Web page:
Iraq: the world’s forgotten war

Baghdad is a city afraid of itself. Yet despite 30 deaths a day, bombs and sectarian strife, the world no longer listens

It’s not the way he hits the car horn. It’s not even the frequency at which the high-pitched noise keeps coming. It’s something else. It’s the way he grits his teeth, pushes himself right back into his seat and presses hard with the flat palm of his hand. You can sense the anger and nervousness, that this man wants to be anywhere else in the world right now.

I watch him from the window of my car as we inch through Baghdad’s traffic. In other cars other drivers pound away at the centre of the steering wheel, creating a grim symphony of car horns.

My driver keeps looking around as well. It’s rush hour in Baghdad and no one wants to be stuck. Not because of the rush hour commute, but because of the very real threat of car bombs. 

October was the bloodiest month since 2008. A total of 979 civilians were killed – more than 30 a day.  

Baghdad is a city that is afraid of itself. I have spent the last few days here embroiled in meetings and press conferences to try to understand how this has happened. How Iraq has become the world’s forgotten war. 

‘Civil war is coming’

Ali is an old Baghdad hand. He moved from the south to the city after the US invasion in 2003 to help protect his family.

“Once the Americans left then the old enmities re-emerged. Shia, Sunni, political, mafia.  Then the revolution in Syria turned bloody. Sunni fighters leave to go fight in the Jihad there and they bring their violence here because our government is close to Iran, who support al-Assad. But there are so many groups, Shia and Sunni all have blood on their hands”

Ali and I have known each other for a few months through mutual friends. It seems every time we speak he gets a little more afraid, a little more nervous. 

“I can see a civil war coming. Just wait until fighters go into the Sunni areas and begin to kill there. The Sunni are in a minority. The blood will spill and the civil war will begin and no one cares. No one cares for us”.  

Ali doesn’t let his family travel around Baghdad. He stays in his neighbourhood. “We have everything we need, shops, cafes, why risk our lives on the roads?” 

The next day I have a news conference with Baghdad Operations Command.  Their building is the shadow of the crossed swords landmark built by Saddam Hussein, which remains to this day. It is a reminder of a past that while very brutal, was in many ways much more peaceful for civilians.

The BOC are in charge of securing Baghdad. At the conference they are keen to show us that they are winning. We watch confessions of alleged Al Qaeda operatives.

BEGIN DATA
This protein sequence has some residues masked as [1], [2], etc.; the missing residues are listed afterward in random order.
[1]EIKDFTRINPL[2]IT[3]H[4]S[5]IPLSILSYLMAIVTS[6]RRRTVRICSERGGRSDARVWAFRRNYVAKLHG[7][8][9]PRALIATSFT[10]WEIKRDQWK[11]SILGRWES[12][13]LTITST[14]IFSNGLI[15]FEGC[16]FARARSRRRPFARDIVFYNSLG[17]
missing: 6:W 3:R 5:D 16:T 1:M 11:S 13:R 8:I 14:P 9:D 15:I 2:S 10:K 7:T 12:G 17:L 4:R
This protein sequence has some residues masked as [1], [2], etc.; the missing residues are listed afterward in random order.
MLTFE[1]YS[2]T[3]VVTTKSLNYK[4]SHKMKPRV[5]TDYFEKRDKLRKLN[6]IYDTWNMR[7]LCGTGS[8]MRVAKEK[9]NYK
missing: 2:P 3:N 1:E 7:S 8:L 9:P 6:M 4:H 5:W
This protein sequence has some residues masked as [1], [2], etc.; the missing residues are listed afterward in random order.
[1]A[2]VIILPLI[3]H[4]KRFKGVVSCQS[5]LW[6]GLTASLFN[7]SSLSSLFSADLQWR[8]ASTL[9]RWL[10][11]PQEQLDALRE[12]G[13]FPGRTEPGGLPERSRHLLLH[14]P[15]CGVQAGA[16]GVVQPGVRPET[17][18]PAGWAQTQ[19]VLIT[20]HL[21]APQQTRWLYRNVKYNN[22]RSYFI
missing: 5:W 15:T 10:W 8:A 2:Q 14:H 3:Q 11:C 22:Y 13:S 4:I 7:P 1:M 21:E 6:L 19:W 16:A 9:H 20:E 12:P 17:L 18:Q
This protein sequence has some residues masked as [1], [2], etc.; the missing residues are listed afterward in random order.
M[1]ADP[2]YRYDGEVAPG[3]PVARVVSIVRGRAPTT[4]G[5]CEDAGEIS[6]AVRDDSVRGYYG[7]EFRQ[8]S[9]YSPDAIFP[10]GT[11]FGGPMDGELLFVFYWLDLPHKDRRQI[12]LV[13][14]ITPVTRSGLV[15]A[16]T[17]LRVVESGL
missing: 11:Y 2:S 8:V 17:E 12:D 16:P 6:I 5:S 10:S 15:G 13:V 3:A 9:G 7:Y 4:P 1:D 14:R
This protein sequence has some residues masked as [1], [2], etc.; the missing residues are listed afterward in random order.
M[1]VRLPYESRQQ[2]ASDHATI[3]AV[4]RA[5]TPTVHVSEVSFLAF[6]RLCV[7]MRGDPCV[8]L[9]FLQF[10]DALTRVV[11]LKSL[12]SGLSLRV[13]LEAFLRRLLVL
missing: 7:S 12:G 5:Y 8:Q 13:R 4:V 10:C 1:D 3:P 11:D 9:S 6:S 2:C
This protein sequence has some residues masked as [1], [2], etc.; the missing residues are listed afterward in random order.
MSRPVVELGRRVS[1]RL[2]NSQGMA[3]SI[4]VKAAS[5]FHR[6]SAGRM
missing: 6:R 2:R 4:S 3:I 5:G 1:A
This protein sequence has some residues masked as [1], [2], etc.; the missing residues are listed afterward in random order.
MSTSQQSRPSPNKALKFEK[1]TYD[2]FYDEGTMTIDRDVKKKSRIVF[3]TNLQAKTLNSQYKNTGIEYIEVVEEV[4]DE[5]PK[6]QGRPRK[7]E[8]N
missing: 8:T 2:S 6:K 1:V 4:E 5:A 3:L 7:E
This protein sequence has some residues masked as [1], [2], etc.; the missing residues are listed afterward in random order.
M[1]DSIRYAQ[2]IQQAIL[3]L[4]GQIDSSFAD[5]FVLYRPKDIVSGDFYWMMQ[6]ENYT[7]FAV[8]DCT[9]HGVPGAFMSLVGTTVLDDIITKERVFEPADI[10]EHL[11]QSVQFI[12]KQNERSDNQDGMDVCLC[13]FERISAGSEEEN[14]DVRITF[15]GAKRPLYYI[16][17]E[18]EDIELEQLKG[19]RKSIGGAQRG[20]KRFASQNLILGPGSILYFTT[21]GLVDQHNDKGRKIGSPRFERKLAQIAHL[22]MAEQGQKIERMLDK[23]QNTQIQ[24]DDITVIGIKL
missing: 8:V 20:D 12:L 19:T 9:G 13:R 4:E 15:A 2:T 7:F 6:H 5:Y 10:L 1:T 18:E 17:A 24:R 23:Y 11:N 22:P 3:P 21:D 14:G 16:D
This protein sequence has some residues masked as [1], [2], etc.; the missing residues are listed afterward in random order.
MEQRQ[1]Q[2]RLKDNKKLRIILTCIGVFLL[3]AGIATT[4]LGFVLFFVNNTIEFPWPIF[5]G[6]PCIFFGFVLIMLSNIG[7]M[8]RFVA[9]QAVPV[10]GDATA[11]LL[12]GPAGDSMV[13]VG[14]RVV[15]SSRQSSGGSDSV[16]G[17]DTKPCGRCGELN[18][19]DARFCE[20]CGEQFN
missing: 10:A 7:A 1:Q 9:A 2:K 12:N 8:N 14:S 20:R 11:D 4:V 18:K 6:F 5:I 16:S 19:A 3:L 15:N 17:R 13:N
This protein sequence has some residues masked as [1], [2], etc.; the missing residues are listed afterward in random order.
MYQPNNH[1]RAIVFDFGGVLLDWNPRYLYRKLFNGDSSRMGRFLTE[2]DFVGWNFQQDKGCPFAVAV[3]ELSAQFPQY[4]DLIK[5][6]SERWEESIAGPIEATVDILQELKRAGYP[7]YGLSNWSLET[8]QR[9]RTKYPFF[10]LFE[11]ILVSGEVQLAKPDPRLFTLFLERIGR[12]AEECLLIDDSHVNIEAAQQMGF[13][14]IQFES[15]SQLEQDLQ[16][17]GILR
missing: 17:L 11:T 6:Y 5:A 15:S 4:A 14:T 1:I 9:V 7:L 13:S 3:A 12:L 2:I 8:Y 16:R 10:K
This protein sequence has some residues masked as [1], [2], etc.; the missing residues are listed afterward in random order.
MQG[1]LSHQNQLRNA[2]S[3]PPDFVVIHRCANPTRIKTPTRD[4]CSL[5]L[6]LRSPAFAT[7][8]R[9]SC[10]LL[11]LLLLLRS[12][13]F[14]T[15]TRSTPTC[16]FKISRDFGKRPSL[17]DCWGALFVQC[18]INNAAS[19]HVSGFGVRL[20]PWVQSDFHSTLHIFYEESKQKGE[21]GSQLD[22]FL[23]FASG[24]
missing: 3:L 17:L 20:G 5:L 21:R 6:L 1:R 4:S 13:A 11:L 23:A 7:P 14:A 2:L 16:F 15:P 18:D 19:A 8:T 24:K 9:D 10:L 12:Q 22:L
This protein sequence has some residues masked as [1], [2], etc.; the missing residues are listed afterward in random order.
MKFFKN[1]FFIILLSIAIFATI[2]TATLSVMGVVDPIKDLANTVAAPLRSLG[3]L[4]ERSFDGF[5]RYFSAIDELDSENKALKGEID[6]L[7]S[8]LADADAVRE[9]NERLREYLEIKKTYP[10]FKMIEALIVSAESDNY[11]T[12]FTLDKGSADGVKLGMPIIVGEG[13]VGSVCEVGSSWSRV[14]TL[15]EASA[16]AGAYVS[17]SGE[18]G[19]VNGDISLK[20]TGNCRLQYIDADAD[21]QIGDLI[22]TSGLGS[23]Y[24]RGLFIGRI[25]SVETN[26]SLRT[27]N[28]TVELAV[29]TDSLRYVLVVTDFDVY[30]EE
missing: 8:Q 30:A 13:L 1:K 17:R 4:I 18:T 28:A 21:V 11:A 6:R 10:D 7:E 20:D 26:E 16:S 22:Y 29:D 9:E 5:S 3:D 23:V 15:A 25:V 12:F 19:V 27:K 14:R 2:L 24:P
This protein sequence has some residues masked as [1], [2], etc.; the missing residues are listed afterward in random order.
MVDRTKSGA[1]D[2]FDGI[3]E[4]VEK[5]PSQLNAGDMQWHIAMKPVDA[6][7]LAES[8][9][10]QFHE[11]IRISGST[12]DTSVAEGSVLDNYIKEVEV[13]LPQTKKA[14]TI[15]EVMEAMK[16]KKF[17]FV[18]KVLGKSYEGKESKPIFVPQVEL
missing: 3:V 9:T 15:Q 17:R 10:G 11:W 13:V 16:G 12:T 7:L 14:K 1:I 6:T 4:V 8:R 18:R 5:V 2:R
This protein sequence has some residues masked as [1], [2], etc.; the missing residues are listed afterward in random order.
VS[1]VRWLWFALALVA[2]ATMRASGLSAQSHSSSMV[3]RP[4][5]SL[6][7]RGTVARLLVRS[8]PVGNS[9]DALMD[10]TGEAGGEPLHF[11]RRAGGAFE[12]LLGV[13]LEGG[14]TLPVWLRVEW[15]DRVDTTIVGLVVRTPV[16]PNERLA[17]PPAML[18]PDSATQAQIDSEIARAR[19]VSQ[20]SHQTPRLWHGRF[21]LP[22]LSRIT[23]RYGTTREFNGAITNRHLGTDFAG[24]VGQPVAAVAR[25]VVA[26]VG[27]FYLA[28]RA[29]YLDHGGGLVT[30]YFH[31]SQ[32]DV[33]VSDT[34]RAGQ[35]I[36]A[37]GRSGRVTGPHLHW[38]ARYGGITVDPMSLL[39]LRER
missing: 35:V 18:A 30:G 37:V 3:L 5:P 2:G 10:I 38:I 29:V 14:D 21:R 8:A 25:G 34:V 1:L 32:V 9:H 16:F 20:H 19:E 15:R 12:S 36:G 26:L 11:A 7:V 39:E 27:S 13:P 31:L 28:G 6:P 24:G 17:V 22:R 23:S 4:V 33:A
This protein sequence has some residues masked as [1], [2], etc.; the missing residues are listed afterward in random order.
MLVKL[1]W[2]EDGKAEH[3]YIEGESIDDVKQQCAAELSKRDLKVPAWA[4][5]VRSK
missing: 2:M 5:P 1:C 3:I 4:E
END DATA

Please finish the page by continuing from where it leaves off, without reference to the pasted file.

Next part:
What they have to say is interesting, although I wonder how the confessions are obtained. One talks of how dangerous it is to drive around with heavy explosives such as C4 and TNT because of the road blocks. So instead they build “low intensity” car bombs using household ingredients to avoid detection. Low intensity they may be. Deadly they remain. 

The open war

After the press conference we are given an off-record briefing by one of the most senior commanders in the country. I ask him what his biggest challenge is. His answer is blunt. 

“Al-Qaeda and its affiliated groups. They make the people of Iraq the target. Everything is a target: The people, mosques, shops, schools. Yet we have taken steps to beef up our efforts on intelligence gathering to at least be able to take out pre-emptive strikes on terror groups before they can act”. 

I ask him about the very recent trip to the US by Nouri al-Maliki, the Iraqi prime minister, and whether it was a success in getting the equipment needed for the security services needed to do their job.

“The prime minister is also our commander in chief and as such has a good insight into what we need, and what we need are sophisticated technological devices to track down an invisible enemy. As you can see this is an open war and the only way to beat him is to be one step ahead of the enemy.” 

An open war. It’s the first time I have heard such blunt language directly from a senior official in the government or in the military. But this “open war” makes very little headlines across the world any more. Imagine if 30 people a day were dying anywhere else. Imagine if car bombs ripped through a capital city every couple of days? 

This “open war” is as deadly as any. I think back to Ali’s words. “A civil war is coming and no one cares about us”. 

Iraq braces itself for future that no one can predict but most think will be even more bloody than it is right now.